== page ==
Student Loan Forgiveness Scams
On a daily basis, student borrowers fall for various kinds of scam in their quest to get rid of the burdens of their loans. This article clearly describes the various kinds of loan forgiveness scam and how to spot them as well as the necessary steps to be taken when scammed
Updated by Martin Paul on 3rd July 2020
Presently, there is over $1.5 trillion in student loan debt. Billions of dollars are being loaned to students each year and their quest for getting student loan forgiveness for these loans has caused a rise in the number of scammers offering enticing services of loan forgiveness which they fail to fulfill but end up stealing more instead.
They sometimes promise to help you get out of debt or default but for a small fee. It always starts with a secret student loan forgiveness program you never heard of or applied for, but you magically and mysteriously qualify for, offers from agents and companies with no website or phone numbers, requesting for down payments and offering loan forgiveness in return. It should be noted that are a number of jobs available to help get your loans forgiven. Having an indept understanding of the various student loan forgiveness jobs out there is crucial to see if your job can get your loans forgiven.
They always sound desperate and convincing in their quest to extort money from student borrowers.
We will be looking at the different scams and tricks used to deceive borrowers and different ways of avoiding being scammed.
Table of contents
- How to spot student loan forgiveness scam
- Types of student loan forgiveness scams
- What to do if you have been scammed
- Things you need to know about these scams
- Legitimates student loan forgiveness programs
- Legitimate student loan forgiveness companies
How to Spot a Student Loan Forgiveness Scam
Hundreds of private companies tend to lure struggling borrowers and students with promises such as student debt relief when as a matter of fact all they do is a charge for enrollment of loans in free federal programs. Though not all such companies are scams, bad actors are vast and rampant. More than 130 student debt relief companies and entities have a history of activities that give consumers reason to be wary
Some of these entities or companies claim to have a relationship with the Department of Education (third-party companies have no direct relationship with the Department of Education)
Any private firm promising you a set payment or forgiveness should be viewed with scrutiny because no private company can promise forgiveness or guarantee an income-based repayment since these are only offered for the federal student loans. Sometimes they promise immediate loan forgiveness or cancellation or say they will buy off the loan.
Types of Student Loan Forgiveness Scam
Various forms of scams have emerged over the course of time. Rather than charge a direct advanced fee, some companies would offer a second personal loan - which is basically a fee in the format of a loan. Many borrowers who get involved in this sort of practice usually fail to realize they took out a new loan, and there are consequences if you cancel or don't pay (such as interest and collection fees).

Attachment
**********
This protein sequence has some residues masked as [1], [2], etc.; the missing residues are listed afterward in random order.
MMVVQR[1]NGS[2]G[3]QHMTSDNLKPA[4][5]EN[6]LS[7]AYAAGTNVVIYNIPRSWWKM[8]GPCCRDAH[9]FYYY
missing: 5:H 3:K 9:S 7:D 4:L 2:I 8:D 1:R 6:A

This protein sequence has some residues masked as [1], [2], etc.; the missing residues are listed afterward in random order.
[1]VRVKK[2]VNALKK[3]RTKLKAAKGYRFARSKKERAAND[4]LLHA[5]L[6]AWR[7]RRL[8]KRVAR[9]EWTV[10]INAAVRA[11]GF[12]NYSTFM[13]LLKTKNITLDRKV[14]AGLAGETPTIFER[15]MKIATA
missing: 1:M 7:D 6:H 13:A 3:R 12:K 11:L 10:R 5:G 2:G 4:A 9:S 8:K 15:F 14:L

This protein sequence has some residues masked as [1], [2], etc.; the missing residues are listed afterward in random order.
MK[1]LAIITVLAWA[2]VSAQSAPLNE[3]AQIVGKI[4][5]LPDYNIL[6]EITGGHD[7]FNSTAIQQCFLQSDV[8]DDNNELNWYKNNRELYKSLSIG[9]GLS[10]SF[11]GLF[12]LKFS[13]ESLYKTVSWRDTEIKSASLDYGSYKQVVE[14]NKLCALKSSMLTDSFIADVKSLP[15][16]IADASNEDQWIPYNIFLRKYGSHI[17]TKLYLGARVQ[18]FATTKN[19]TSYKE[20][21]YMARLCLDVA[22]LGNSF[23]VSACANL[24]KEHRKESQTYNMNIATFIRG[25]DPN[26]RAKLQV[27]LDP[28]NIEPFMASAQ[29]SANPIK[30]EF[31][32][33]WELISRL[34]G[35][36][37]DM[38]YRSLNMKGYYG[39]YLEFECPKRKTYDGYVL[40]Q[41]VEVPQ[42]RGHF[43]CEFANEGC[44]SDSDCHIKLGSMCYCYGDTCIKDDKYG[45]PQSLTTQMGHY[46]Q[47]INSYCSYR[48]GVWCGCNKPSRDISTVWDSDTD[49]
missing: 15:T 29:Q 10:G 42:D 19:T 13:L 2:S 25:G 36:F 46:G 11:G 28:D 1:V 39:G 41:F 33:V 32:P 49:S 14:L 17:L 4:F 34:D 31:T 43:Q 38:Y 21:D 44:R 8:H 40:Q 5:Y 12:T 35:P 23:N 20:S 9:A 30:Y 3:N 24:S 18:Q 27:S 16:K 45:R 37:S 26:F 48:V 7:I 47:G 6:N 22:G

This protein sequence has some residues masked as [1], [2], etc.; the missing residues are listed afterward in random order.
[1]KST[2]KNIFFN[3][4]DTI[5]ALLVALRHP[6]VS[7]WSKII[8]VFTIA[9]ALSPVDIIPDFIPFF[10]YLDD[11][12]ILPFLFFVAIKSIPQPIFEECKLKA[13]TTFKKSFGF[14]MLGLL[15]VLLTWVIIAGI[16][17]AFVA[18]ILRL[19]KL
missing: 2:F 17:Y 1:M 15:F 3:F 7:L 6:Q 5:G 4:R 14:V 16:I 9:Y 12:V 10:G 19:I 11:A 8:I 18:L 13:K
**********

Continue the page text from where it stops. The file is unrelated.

1. Advanced Fee Scam
This scam usually involves a lender that convinces you they can get you the "best" interest rate as well as loan terms but at a "small" service fee. The fee can range from 1-5% of the actual loan amount. Sometimes this fee is an up-front flat rate of about $1000.
You don't have to pay money in order to get money. Legitimate student loans, even from private lenders, do not ask or require any upfront fees. If there are any fees, they are usually debited from the disbursement cheque or they are added to the repayment amount which gets amortized over the repayment period.
There may be two common fees that could be paid with the loan, but once again, never upfront.
The federal student loan fee
The Federal student loans usually charge a 1% default fee, but do not charge any origination fees.
The private student loan fee
Most private lenders charge either a disbursement fee or an origination fee, but these are generally negotiable and are distinct from lender to lender.
While working with a third-party agent or company, they might request for an upfront fee. This fee must go into an escrow account (a middle-man or third-party account). In this way, the company only gets paid when they prove they’ve helped you sign up for a program.
2. Loan Consolidation Scam
After graduation, it might be a great idea to consolidate all your small student loans. This is another area that thrives with the scam. The most encountered and common student loan consolidation scam is one whereby a fake company charges a consolidation fee, but sits back and does nothing. This fee is usually called an administrative fee, processing fees or a consolidation fees.
Having a federal student loan does not require the payment of an extra fee for student loan debt consolidation. You can do it yourself for free at the student loan official website.
However, if you have a private student loan, there are a reasonable number of lenders who could refinance your private and federal loans. Refinancing is quite different from consolidation because consolidation involves combining or merging all your small loans into one, while the refinancing involves taking out a whole new separate loan with a new lender who pays off your existing loans.